Residents of Toledo’s Old North End can provide input for a planned neighborhood green stormwater infrastructure. The Urban Waters Grant from the US Environmental Protection Agency, which provides funding for such efforts, awarded grant funds last October to 22 communities around the country, including Toledo.
On January 17th, Vistula Management will host an open meeting at the Friendly Center, to provide information about the grant and to solicit input from residents.
Melissa Greene, coordinator for the Toledo-Lucas County Sustainability Commission, has lead the way for similar projects in the area. “We have green infrastructure goals and plans for the entire county to reduce urban runoff that contributes to the harmful algae blooms,” said Greene.
When It Rains, It Pours
According to the EPA, stormwater runoff in urban environments is one of the main causes of water pollution. Runoff might seem innocuous but, unlike natural terrain, surfaces like asphalt roads, parking lots and sidewalks are impervious and do not absorb rainwater. Instead, rain that lands or is collected on these surfaces gets shunted into the rainwater runoff system and, eventually, into Lake Erie – carrying with it pesticides, petrochemicals, and other pollutants.
Water runoff from sidewalks and streets can be managed, using the water for irrigating gardens and trees, while cutting down on sewer overflows.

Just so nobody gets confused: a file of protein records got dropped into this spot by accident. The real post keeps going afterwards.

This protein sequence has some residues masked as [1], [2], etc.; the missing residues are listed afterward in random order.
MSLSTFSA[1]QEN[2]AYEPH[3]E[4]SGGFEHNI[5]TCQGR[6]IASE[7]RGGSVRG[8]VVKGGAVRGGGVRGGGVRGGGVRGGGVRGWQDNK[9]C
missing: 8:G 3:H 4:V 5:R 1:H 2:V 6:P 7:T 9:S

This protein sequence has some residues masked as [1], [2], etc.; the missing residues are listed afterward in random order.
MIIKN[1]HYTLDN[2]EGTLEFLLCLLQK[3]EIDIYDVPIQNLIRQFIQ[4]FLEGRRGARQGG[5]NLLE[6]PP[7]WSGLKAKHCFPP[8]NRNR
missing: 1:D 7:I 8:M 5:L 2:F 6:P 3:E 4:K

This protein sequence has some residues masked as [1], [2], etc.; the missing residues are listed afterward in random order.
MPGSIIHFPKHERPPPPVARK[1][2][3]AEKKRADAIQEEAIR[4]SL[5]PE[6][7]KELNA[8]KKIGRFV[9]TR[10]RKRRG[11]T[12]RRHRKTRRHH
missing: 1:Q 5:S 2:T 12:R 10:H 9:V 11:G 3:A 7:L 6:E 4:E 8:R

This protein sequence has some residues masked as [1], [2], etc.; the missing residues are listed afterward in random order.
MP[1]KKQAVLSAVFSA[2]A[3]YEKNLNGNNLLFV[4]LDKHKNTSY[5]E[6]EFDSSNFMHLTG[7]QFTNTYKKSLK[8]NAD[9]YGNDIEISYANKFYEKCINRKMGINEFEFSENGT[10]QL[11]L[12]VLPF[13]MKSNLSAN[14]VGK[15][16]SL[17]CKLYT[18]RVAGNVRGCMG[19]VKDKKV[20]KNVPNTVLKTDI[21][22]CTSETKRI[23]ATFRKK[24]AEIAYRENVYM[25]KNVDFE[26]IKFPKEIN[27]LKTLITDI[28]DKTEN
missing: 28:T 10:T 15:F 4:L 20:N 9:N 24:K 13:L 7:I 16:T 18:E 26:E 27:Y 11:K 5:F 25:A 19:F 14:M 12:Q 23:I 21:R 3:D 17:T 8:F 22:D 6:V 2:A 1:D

Adding rain gardens, green roofs and walls and permeable pavement will help remedy this problem and protect the lake. Additionally, according to Greene, “These types of installations will mostly have an impact on the neighborhoods themselves. It’s not only about managing stormwater pollution, it’s also about beautifying the area by doing things like planting trees and creating pollinator habitats for bees and butterflies.”
Spreading the Word
United North and Vistula Management are two key groups involved in getting the word out to community members. “I’m very eager to see projects like this happening”, said John Kiely, Vistula Management President. “One of my main goals is educating our residents by helping them become more aware of what they can do to make the neighborhood a better place.”
“Our role is community outreach”, said Michelle Wasylecki, Director of Community Services at United North. “We’re making sure that residents are getting actively involved in the process and that they understand the benefits of a green stormwater infrastructure. Our goal is for residents to sustain this project for the long term,” said Wasylecki.
Other areas of Toledo have seen the benefits from this type of infrastructure planning. Last year, the Junction Community Coalition completed a similar project that turned vacant homes and empty lots within the Junction Avenue neighborhoods into green spaces and rain gardens.
Once a plan is worked out with residents living in the area, students from the University of Toledo engineering department, under the direction of Dr. Cyndee Gruden, will work to coordinate the project and bring the plans to life.